The Morning Line: The Best in Threats
Let's get right to it, Cartoon Nation. It was a particularly interesting week as threats abounded on the "funny" pages -- from nuclear warheads to job cuts to male teen drivers. So in that spirit of laughing our way through anxieties that could rate their own color-coded alerts, we turn to this week's Riffy Awards.
First off is the winner for funniest single-panel GAG O' THE WEEK: Thursday's "Non Sequitur." Part of the reason it packed a punch is the half-second it took my Pentium-1 brain to realize that this couple, in discussing cat food vs. dog food, was actually mulling their own menu options in these hardscrabble times.
In the lingo of Vince Vaughn's "Swingers": So money, Wiley. So money.
FAVE LINE O' DIALOGUE: The eternally engaging thing about "Get Fuzzy's" Bucky Katt is that, smack dab in the middle of a harebrained monologue littered with half-truths and slander, he'll suddenly let fly an opinion that isn't as untethered as it might seem. On Monday, B-Katt is doing the full "Manchurian Candidate" bit to the Manx and Satchel when he says: "Now listen: After you become president of the U.S., you will dissolve Congress -- no one will
object to that."
As one industry friend refers to such priceless lines, that's a "coffee-snorter."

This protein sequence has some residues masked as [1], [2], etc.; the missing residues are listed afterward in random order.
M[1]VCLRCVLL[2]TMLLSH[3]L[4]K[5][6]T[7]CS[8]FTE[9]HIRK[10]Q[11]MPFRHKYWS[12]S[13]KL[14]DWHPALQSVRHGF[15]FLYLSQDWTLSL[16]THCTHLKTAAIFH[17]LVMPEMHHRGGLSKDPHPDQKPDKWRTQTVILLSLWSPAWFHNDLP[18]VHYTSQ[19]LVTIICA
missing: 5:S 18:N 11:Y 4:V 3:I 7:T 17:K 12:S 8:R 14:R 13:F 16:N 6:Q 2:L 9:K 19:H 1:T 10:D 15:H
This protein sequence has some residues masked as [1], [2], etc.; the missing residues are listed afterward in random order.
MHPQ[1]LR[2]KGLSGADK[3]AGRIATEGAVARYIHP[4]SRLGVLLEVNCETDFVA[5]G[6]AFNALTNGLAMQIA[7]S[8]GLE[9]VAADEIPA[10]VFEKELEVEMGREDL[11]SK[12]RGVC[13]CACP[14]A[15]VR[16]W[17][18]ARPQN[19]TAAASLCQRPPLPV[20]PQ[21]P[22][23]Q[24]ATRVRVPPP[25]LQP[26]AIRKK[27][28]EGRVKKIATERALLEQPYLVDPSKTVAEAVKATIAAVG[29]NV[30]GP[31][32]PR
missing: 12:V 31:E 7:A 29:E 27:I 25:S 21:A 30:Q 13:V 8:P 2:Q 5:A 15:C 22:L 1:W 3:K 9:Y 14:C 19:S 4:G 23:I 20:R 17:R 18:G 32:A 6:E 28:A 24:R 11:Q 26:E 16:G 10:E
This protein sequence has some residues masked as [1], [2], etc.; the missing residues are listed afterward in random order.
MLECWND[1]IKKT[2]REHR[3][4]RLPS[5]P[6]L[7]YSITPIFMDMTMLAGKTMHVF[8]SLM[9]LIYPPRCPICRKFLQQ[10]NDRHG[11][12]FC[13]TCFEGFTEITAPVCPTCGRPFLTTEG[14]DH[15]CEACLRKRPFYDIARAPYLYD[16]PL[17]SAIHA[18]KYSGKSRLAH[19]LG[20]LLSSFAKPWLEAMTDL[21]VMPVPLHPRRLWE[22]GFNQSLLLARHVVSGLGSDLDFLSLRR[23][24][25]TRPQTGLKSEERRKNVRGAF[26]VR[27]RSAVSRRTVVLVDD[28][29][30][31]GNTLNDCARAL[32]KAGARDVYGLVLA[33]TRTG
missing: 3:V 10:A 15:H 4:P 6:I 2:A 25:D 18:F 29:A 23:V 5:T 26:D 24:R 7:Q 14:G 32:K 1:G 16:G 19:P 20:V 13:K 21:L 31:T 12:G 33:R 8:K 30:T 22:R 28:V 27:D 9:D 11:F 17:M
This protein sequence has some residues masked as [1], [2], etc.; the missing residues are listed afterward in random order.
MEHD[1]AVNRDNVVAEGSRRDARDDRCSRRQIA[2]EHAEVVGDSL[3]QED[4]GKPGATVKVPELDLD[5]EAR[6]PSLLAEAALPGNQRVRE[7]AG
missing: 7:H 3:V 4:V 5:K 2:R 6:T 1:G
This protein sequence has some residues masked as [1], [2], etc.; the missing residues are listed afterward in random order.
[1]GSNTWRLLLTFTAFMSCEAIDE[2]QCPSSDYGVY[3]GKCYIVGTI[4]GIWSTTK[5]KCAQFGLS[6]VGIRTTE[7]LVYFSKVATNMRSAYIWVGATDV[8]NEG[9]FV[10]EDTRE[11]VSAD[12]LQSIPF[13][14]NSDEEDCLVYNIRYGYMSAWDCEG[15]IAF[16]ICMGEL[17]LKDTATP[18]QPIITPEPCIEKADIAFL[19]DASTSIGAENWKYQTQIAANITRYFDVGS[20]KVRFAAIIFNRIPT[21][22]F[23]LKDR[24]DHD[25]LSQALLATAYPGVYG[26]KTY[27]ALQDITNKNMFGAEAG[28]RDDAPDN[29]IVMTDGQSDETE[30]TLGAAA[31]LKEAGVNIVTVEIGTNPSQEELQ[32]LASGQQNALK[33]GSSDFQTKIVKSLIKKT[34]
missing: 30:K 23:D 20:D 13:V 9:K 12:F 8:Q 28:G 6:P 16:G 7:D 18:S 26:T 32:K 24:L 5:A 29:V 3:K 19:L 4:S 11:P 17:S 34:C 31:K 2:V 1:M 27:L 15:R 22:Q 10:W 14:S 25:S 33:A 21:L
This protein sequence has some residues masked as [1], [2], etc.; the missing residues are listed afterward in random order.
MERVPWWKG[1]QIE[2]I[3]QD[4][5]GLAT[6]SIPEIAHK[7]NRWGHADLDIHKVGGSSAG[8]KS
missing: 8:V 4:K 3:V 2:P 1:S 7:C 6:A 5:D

Thanks to you, Darb, we are indeed "havin' a laugh."
FAVE ARTWORK: The stellar team of Borgman/Scott does so many little things just right in Thursday's "Zits":
Mama Duncan's morning-calm smile, the rising sun, the "weight" of the skillet, the spongy slickness of the catapulting eggs and, perhaps best of all, the loose lines of the piled-up pans. When I grow up, I want to draw as ostensibly effortlessly as the good and great Jim Borgman.
THE MIFFY: And this week's lone, lowly Miffy goes to today's "Beetle Bailey" because of one trait that leaves me peevish: head-scratching ambiguity.
I, for one, can't say whether Sarge is a true apologist for the missteps of the Bush administration, or whether it's just a much fainter coat of sarcasm that I'm used to seeing from "Beetle." O wiser minds than mine: Help me intuit the one true political meaning, because this has become a verbal "Magic Eye" In which I can readily read it both ways.
Those are this blog's Riffy picks -- what are yours?
| December 12, 2008; 6:00 AM ET
Categories: The Morning Line
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